** Where ''Homicide'' is concerned, this is a OnceAnEpisode trope if ever there was one.
* David Simon wrote the ol' photocopier-as-lie-detector trick into yet another series, when Bunk uses it in the opening scene of the fifth season of ''TheWire''.
** The first season of TheWire has a particularly egregious example, where the detectives claim that a picture of Bunk's kids are the kids of a murder victim in order to get D'Angelo Barksdale to write a letter saying he's sorry to them. His lawyer arrives in time to snatch it off him, and his the-morons-I-have-to-deal-with demeanor is hilarious.

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* In both ''HomicideLifeOnTheStreet'' and ''TheWire'', ''Series/HomicideLifeOnTheStreet'': This is a OnceAnEpisode trope if ever there was one.
** A
photocopier pre-loaded with sheets of paper marked "TRUE" and "FALSE" was passed off to a perp as a new, highly accurate, highly ''dangerous'' lie detector. Silly as it sounds, the story originates in David Simon's non-fiction book ''Homicide: A Year on the Killing Streets''.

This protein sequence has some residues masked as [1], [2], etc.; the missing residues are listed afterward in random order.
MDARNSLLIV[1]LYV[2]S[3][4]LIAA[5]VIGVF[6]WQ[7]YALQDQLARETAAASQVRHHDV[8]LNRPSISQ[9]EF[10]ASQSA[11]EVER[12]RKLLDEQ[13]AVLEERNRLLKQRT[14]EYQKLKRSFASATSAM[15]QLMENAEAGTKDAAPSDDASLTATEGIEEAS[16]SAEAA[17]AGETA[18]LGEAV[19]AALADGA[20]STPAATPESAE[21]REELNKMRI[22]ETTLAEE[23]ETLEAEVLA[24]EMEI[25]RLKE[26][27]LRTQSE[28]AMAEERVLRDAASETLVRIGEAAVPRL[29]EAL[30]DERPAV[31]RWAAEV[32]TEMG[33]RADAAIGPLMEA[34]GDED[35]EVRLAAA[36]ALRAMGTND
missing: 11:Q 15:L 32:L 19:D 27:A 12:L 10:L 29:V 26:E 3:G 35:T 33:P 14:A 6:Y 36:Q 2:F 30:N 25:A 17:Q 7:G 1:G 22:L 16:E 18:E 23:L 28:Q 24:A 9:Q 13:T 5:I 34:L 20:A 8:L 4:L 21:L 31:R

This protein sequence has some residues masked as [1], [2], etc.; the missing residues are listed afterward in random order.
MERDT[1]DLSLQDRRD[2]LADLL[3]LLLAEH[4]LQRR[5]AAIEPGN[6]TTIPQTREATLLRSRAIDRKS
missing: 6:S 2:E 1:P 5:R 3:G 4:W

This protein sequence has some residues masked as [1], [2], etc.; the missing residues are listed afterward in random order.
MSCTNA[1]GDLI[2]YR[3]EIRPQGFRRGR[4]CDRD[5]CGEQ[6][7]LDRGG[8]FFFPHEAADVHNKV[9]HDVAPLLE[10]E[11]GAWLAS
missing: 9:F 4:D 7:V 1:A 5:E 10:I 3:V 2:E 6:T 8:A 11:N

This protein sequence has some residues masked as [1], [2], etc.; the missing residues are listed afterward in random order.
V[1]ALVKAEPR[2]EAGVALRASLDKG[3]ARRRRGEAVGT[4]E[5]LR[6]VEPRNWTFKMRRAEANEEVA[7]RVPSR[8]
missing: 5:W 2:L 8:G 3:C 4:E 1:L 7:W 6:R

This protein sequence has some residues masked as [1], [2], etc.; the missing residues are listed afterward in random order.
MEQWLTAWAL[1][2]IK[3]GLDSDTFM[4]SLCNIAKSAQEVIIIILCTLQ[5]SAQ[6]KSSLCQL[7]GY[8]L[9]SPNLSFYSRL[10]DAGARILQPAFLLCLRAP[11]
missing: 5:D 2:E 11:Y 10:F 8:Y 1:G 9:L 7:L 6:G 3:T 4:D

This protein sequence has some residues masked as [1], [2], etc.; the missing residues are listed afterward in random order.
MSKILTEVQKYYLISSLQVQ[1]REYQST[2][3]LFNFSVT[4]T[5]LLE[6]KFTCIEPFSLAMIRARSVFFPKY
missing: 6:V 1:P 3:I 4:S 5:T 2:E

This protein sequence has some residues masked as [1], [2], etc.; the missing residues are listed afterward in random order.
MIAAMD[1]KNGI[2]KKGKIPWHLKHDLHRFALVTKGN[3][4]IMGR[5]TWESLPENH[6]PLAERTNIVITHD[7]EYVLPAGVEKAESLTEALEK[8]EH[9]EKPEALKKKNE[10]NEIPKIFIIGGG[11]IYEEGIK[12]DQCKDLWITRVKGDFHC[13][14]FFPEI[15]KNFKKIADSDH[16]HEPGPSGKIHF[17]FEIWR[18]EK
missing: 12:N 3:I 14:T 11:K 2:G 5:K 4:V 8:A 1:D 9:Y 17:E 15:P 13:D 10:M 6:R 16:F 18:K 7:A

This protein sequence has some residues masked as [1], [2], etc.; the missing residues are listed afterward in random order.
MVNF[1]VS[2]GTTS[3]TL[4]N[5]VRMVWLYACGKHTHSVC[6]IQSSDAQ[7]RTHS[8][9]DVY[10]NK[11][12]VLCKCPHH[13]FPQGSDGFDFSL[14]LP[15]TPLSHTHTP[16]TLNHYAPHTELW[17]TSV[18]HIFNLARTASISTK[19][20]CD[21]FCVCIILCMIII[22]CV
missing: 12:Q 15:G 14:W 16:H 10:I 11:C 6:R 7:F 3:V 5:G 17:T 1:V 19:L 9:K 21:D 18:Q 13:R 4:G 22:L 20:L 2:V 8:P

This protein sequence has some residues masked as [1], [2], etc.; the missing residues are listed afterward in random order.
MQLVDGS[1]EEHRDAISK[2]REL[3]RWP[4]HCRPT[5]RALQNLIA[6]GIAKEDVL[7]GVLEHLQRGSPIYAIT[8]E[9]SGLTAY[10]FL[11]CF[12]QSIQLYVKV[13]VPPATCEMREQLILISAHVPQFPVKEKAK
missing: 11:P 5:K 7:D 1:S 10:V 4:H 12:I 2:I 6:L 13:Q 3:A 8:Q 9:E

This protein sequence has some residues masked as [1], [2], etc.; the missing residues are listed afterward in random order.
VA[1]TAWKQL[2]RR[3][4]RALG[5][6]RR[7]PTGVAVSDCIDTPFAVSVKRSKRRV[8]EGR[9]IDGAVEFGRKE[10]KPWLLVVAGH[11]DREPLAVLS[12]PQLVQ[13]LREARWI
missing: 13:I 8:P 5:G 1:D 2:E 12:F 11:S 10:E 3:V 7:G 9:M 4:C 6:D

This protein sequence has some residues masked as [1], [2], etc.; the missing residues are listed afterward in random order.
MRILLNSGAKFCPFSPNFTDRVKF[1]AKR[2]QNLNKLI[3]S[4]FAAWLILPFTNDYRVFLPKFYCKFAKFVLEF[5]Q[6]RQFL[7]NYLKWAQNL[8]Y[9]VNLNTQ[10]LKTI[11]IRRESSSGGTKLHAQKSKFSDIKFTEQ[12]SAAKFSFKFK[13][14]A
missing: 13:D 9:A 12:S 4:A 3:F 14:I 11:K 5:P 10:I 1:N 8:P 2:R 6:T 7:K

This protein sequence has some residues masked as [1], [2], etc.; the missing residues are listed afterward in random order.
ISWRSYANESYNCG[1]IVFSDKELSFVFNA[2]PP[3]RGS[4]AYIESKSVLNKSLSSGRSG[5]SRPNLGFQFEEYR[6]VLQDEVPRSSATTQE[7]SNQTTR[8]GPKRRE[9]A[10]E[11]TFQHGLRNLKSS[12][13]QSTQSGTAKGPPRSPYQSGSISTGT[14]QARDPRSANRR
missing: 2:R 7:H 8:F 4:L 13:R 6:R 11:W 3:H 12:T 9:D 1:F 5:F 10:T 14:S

** ''Homicide'' again: Detective Bayliss convinces a perp that his special camera can detect the image of the last thing a murder victim had seen by photographing the dead man's eyes.
** One more ''Homicide'' example: faced Faced with an unflappable perp, a dog-lover who had used arson to conceal a murder, the detective asks, offhand, "We found a dog in the wreckage. Why'd you kill the dog?", a total fabrication. Without thinking, the perp reflexively answers, "I didn't know the dog was there."
* ''Series/TheWire'':
** Where ''Homicide'' is concerned, this is a OnceAnEpisode trope if ever there was one.
*
David Simon wrote the ol' photocopier-as-lie-detector trick into yet another series, when Bunk uses it in the opening scene of the fifth season of ''TheWire''.